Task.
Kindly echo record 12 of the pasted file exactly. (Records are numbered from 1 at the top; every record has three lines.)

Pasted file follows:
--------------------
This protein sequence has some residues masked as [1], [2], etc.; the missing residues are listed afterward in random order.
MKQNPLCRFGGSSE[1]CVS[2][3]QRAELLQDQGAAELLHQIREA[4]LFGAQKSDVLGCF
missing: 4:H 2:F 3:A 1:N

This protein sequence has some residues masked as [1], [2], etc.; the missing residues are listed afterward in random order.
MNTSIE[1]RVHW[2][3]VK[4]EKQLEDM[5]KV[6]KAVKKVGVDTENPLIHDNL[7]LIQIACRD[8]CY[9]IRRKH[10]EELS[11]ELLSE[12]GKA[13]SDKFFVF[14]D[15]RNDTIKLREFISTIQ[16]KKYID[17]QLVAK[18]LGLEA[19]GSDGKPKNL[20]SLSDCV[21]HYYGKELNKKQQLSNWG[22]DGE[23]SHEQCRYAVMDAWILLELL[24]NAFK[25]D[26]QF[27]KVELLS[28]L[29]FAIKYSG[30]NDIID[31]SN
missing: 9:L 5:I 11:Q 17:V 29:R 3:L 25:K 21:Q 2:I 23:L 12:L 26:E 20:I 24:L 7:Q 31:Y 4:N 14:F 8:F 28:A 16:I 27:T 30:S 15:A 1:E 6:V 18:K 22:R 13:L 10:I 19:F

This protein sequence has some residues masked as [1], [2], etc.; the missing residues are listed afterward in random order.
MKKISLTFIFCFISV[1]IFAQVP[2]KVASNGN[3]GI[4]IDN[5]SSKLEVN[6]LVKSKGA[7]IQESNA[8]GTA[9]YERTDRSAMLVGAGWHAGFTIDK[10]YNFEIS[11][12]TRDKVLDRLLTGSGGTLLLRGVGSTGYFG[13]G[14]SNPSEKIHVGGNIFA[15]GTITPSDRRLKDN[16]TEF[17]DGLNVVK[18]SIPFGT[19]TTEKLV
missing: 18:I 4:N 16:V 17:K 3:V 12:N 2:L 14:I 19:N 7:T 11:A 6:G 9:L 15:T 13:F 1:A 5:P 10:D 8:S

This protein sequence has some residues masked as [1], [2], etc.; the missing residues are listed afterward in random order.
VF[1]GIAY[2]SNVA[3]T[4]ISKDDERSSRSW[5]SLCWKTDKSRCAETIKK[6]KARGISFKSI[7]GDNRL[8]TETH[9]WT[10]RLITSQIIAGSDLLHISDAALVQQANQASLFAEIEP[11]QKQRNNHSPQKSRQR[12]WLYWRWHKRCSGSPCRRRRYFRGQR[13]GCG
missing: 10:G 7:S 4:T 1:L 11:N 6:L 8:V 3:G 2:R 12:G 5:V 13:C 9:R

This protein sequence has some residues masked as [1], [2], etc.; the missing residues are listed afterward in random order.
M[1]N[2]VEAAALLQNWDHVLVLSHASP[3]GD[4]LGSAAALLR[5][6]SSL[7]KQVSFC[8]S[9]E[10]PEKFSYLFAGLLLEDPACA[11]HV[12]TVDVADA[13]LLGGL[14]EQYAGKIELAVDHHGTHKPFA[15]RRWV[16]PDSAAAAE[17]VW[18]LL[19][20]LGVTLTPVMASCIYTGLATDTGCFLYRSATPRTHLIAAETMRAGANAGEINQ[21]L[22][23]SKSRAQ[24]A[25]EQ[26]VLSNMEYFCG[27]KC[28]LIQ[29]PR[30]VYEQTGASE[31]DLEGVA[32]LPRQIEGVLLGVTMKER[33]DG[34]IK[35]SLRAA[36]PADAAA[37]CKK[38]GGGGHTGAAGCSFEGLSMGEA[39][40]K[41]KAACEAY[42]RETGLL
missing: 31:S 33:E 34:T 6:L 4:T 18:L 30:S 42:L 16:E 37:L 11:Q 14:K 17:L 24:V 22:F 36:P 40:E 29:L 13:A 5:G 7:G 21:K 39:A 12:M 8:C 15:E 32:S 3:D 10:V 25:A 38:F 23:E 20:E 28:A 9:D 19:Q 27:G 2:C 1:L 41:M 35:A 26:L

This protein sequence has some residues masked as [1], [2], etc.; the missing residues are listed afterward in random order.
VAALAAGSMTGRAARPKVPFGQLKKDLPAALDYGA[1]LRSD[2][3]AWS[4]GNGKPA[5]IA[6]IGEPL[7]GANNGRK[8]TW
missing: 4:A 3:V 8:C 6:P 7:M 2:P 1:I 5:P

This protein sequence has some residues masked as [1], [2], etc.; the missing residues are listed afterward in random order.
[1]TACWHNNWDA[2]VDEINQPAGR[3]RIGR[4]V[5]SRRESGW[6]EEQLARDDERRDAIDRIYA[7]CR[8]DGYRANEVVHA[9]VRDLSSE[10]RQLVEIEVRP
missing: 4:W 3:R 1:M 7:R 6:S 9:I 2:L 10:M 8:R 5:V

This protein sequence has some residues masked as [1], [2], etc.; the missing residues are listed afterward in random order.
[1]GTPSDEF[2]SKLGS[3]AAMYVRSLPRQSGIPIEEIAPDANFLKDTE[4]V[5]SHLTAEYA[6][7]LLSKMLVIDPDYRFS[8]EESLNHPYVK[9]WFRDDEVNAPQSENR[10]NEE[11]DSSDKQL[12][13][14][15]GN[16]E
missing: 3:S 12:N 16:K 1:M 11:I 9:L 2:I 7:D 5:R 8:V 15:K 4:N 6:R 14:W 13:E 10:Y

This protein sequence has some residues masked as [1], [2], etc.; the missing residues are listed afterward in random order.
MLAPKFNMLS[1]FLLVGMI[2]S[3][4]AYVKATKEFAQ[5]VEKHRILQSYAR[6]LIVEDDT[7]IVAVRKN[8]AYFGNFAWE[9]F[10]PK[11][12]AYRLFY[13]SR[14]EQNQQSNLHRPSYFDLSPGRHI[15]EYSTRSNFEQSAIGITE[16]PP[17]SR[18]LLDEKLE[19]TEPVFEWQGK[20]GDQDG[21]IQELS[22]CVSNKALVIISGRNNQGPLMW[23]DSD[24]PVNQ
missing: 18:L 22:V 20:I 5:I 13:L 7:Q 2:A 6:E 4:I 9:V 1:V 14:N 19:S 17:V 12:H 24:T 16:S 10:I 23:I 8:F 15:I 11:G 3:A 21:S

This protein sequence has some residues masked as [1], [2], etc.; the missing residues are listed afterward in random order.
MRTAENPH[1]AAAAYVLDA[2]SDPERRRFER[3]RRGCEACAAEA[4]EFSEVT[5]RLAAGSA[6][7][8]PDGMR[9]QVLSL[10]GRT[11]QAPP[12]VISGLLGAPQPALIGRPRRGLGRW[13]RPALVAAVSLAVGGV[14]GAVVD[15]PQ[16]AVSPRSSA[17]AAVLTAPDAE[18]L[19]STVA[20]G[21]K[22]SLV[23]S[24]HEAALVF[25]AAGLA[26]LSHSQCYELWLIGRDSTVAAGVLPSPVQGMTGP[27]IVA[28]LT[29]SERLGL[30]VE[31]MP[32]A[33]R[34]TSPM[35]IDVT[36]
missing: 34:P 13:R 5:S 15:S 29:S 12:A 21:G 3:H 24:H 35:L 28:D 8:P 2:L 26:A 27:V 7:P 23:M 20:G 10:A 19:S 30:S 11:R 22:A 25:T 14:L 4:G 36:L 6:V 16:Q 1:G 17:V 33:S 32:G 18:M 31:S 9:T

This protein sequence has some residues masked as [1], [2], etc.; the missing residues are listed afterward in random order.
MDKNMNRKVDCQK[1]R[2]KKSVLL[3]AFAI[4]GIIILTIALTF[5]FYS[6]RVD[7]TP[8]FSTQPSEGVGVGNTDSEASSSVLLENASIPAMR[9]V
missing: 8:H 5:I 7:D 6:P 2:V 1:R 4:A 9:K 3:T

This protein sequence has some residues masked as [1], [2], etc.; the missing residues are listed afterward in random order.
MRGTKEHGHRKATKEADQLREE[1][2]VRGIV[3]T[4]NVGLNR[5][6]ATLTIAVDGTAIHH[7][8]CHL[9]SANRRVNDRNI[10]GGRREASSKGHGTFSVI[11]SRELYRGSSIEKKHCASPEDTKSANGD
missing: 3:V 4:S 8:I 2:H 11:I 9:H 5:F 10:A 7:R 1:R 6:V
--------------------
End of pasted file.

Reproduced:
This protein sequence has some residues masked as [1], [2], etc.; the missing residues are listed afterward in random order.
MRGTKEHGHRKATKEADQLREE[1][2]VRGIV[3]T[4]NVGLNR[5][6]ATLTIAVDGTAIHH[7][8]CHL[9]SANRRVNDRNI[10]GGRREASSKGHGTFSVI[11]SRELYRGSSIEKKHCASPEDTKSANGD
missing: 3:V 4:S 8:I 2:H 11:I 9:H 5:F 10:A 7:R 1:R 6:V